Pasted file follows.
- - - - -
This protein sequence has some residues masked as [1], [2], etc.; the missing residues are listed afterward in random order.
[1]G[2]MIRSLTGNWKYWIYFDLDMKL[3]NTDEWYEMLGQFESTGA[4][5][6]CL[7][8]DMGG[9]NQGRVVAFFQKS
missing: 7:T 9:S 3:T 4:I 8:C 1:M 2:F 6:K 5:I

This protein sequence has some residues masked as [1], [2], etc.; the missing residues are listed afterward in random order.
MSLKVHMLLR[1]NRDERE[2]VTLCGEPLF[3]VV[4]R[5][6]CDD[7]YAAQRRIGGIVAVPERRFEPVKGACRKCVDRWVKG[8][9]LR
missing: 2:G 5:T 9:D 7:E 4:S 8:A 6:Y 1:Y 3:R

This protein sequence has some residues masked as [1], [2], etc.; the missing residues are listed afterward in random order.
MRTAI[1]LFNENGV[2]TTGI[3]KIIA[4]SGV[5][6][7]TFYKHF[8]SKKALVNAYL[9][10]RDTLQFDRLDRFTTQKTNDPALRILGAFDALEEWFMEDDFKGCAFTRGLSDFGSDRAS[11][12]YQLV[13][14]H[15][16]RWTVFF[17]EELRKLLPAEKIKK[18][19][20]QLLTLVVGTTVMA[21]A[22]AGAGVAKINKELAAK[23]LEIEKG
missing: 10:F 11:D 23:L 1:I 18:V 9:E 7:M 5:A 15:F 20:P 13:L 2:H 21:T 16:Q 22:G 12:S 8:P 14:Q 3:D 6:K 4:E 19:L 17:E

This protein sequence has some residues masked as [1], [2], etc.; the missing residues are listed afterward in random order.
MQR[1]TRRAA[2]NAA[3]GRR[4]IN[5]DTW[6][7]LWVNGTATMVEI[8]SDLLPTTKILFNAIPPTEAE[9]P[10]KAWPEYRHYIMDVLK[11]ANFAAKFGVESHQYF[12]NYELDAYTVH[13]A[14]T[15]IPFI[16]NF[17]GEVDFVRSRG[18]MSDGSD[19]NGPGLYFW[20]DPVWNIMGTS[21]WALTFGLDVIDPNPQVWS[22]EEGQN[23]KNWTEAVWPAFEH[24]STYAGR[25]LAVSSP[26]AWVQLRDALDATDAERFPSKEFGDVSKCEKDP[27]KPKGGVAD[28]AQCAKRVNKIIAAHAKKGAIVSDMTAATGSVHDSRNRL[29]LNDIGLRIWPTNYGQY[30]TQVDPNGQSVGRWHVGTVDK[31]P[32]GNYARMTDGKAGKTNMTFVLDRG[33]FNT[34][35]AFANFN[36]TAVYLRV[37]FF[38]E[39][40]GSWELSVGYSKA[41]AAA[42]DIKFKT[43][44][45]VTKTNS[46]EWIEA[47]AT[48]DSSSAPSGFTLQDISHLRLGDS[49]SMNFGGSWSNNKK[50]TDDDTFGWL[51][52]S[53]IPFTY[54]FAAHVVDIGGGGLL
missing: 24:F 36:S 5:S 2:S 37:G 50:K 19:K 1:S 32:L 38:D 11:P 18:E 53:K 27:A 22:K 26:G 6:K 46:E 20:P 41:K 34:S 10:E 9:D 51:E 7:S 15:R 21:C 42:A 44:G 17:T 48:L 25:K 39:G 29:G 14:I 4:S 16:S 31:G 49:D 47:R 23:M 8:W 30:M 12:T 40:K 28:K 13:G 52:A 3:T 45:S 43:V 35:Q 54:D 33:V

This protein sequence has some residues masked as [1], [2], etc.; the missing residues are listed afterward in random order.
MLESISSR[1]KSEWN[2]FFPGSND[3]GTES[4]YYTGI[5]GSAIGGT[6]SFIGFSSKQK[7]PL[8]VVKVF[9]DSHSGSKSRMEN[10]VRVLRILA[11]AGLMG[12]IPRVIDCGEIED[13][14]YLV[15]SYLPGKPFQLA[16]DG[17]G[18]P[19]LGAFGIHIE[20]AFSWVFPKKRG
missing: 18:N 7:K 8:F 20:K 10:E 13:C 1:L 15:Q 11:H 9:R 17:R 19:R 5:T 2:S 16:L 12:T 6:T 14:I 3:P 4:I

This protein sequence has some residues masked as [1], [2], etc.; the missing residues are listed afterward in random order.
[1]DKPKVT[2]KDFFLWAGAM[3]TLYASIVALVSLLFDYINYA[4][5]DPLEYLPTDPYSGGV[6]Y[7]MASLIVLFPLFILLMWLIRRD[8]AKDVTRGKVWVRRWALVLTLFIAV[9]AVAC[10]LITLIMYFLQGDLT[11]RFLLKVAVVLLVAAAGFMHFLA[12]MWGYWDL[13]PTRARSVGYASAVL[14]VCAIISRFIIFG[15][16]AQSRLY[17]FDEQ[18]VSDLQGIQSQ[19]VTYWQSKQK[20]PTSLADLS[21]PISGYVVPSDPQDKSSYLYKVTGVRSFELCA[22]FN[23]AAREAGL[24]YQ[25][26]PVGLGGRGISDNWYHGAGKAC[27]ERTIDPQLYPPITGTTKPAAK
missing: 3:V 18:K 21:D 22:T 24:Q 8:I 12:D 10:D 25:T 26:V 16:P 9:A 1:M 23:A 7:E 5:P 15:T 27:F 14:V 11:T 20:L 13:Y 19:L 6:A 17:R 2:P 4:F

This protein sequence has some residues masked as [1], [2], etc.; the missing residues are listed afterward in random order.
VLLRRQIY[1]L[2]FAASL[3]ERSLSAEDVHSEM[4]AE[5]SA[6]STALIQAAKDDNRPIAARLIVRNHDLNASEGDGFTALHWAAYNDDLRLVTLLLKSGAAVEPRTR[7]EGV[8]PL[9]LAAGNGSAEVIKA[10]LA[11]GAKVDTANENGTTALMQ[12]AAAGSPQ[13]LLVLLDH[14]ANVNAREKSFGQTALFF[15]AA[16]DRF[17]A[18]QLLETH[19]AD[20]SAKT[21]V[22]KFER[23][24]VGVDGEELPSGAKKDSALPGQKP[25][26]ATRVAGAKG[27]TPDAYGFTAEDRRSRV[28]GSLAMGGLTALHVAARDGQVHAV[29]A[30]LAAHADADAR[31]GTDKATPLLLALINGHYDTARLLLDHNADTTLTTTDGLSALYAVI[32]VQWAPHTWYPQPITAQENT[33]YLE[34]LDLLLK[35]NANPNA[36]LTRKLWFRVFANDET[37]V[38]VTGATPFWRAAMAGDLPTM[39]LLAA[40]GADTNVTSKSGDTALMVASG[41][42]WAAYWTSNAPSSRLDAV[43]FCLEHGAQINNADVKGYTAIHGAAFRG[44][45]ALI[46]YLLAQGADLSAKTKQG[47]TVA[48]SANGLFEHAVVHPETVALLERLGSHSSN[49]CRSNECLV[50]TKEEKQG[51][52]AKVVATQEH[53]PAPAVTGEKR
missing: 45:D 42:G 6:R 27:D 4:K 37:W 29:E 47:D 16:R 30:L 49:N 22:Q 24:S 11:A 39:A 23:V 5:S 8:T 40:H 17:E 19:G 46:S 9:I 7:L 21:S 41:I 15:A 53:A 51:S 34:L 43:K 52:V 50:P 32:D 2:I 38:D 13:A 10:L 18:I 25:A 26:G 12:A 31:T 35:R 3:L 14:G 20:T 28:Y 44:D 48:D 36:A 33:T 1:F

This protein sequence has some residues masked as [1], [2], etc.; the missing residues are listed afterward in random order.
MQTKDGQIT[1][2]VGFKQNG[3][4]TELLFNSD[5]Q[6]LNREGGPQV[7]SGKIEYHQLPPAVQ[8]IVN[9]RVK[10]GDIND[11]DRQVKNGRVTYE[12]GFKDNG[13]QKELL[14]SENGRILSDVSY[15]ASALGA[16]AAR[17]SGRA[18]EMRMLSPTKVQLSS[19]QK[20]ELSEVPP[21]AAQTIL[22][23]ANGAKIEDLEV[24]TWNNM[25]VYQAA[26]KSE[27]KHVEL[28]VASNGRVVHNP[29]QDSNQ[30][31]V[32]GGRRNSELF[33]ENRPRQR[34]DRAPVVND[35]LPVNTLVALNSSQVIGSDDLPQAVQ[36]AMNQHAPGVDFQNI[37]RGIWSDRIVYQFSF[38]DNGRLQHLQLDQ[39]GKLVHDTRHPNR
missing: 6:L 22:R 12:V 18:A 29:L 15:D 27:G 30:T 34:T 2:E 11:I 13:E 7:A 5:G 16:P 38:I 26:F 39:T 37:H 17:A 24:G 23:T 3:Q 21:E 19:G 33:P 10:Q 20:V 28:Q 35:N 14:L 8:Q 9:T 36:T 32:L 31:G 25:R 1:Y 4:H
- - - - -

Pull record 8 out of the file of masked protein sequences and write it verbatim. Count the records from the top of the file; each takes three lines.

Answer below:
This protein sequence has some residues masked as [1], [2], etc.; the missing residues are listed afterward in random order.
MQTKDGQIT[1][2]VGFKQNG[3][4]TELLFNSD[5]Q[6]LNREGGPQV[7]SGKIEYHQLPPAVQ[8]IVN[9]RVK[10]GDIND[11]DRQVKNGRVTYE[12]GFKDNG[13]QKELL[14]SENGRILSDVSY[15]ASALGA[16]AAR[17]SGRA[18]EMRMLSPTKVQLSS[19]QK[20]ELSEVPP[21]AAQTIL[22][23]ANGAKIEDLEV[24]TWNNM[25]VYQAA[26]KSE[27]KHVEL[28]VASNGRVVHNP[29]QDSNQ[30][31]V[32]GGRRNSELF[33]ENRPRQR[34]DRAPVVND[35]LPVNTLVALNSSQVIGSDDLPQAVQ[36]AMNQHAPGVDFQNI[37]RGIWSDRIVYQFSF[38]DNGRLQHLQLDQ[39]GKLVHDTRHPNR
missing: 6:L 22:R 12:V 18:A 29:L 15:D 27:G 30:T 34:T 2:E 11:I 13:E 7:A 5:G 16:P 38:I 26:F 39:T 37:H 17:A 24:G 23:T 3:Q 21:E 19:G 33:P 10:Q 20:V 28:Q 35:N 14:L 8:Q 9:T 36:T 32:L 31:G 25:R 1:Y 4:H